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JUSTICE PORTFOLIO COMMITTEE
11 September 1998
DOMESTIC VIOLENCE BILL [B75-98]: DISCUSSION
Documents handed out
Domestic Violence Bill
Summary of submissions on Domestic Violence Bill
Clauses 4, 5, 6 and 11 of the Bill were discussed.
The committee agreed that 4(2) should not apply to applicants who are represented. It was further agreed that the regulations to the Bill would spell out the information which the clerk of the court should give to the unrepresented applicant with regard to the relief available in terms of the Bill. It was further said by the committee that 4(2) would only find application when once the applicant has brought the application to court. The duty which rests on the clerk would then take effect.
Mr O’Malley (IFP) wanted to know whether it was possible to get a final order without getting an interim order first. Mr Palumbo responded by saying that the procedure as spelt out in the Bill is mandatory i.e. the applicant should first apply for an interim order and then for a final order. But he added that the applicant has the option of following the high court procedure for getting an interdict.
The chairperson argued that legal fees are astronomical and therefore the applicants should not be forced to appear in court twice because it implies that applicants would have to pay for counsel whenever they appear in court. Mr Hofmeyr (ANC) agreed with the chairperson and added that a dual procedure i.e. provision for interim and final orders where they apply respectively would mean that many consequential amendments would have to be made to the Bill. The committee agreed that provision should be made for an applicant who would want a final order in lieu of an interim order. The chairperson asked Mr Palumbo to research the issue, but he should not change the Bill completely seeing that the committee is bound by strict time constraints.
The committee agreed that 5(1) serves as the basis on which the court order is granted. Furthermore the chairperson asserted that the court in 5(2) should not be allowed to refuse an ex parte application if it is satisfied that the act of domestic violence is coupled with harm which is imminent. It was said that the imminent harm test is a test used in USA jurisdiction and that there is no plausible reason which prohibits its use by RSA jurisdictions.
Mr Hofmeyr wanted to know whether "imminent harm" relates only to physical harm or whether it incorporates other forms of harm as well. The chairperson responded by saying that it may include other forms of harm as well, provided that such harm is imminent and linked to the act of domestic violence, for example imminent economic harm. But ultimately the matter would have to be decided on by the courts.
The committee also agreed that in cases where the applicant makes and ex parte application, only emergency economic relief would be granted in favour of the applicant as opposed to other forms of economic relief.
Mr Hofmeyr wanted to know whether 6(16) applies to maintenance orders and, if so, whether the Bill does then intrude on maintenance issues. The committee then agreed that the definition of economic abuse was too broad and should be narrowed down so as to ensure that maintenance issues are not covered by the definition.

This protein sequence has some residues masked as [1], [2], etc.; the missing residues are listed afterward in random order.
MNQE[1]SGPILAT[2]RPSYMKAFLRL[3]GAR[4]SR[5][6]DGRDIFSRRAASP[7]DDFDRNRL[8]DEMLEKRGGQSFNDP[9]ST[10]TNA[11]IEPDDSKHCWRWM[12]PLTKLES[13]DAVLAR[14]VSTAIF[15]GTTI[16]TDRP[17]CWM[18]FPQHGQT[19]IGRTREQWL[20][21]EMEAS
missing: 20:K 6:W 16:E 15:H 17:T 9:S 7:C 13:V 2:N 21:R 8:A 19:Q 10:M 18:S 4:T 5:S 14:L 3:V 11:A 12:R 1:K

The committee further agreed that the concept of "imminent harm" should be linked to the definition of economic abuse, in order to qualify the definition. The joint submission by Rape Crisis, Women and Human Rights Project and the Institute of Criminology was considered by the committee. The submission states that an order for emergency economic relief should have the effect of a civil judgement. This issue was flagged because no "execution" provisions are included in the Bill. It was decided that in lieu of making such an order a civil judgement, it would be better to make it a civil debt. This would mean that the Magistrate Court Act rules will apply if a problem of non-payment should occur. It was further agreed that when the final order was granted, such an order would then have the effect of a civil judgement.
Mr Nel wanted to know whether an order granted by a court pertaining to a domestic violence issue could overrule a maintenance order granted by another court in terms of 6(7). This issue was flagged and the department was asked to research the issue. The chairperson suggested that the committee analyse clause 11.
The chairperson suggested that a threshold should be created which the respondent must overstep before s/he can be put in prison. The concept of "imminent harm" should therefore be incorporated in the provision.
He further suggested that the provision would not apply to interim ex parte application orders. The police should not have an open discretion as put in this clause. Furthermore, the New Zealand jurisdiction have a list of factors the court have to consider in order to ascertain whether "imminent harm" is present in a particular case, and it was suggested by the chairperson that our courts, or at least the Bill, should use these factors.
Mr Palumbo suggested that the warrant as is stipulated in the provision should be done away with and the police should use section 40 of the Criminal Procedure Act to execute this provision. The department was asked to effect the necessary amendments.
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